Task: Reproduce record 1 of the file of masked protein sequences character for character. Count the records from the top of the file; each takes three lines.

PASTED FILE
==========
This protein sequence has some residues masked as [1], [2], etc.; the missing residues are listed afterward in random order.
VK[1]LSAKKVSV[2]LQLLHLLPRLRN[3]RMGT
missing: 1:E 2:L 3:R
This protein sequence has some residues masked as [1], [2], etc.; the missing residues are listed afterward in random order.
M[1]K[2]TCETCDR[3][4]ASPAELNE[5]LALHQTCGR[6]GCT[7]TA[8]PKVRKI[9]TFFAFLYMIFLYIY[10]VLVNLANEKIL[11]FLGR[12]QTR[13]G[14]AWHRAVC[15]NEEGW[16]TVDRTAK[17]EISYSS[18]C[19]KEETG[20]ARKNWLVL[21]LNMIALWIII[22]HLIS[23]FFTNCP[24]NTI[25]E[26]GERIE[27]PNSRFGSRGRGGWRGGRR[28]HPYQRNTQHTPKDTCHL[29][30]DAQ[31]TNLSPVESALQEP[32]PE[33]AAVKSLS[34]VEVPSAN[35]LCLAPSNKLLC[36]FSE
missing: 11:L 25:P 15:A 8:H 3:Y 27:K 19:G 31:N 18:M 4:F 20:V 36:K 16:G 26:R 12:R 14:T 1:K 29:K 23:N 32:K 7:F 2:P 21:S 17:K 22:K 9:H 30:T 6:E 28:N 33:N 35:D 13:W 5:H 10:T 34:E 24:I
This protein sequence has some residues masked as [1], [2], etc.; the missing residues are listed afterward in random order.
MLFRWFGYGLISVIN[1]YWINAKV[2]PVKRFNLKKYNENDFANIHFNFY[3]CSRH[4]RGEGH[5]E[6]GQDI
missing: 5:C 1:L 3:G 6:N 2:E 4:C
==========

This protein sequence has some residues masked as [1], [2], etc.; the missing residues are listed afterward in random order.
VK[1]LSAKKVSV[2]LQLLHLLPRLRN[3]RMGT
missing: 1:E 2:L 3:R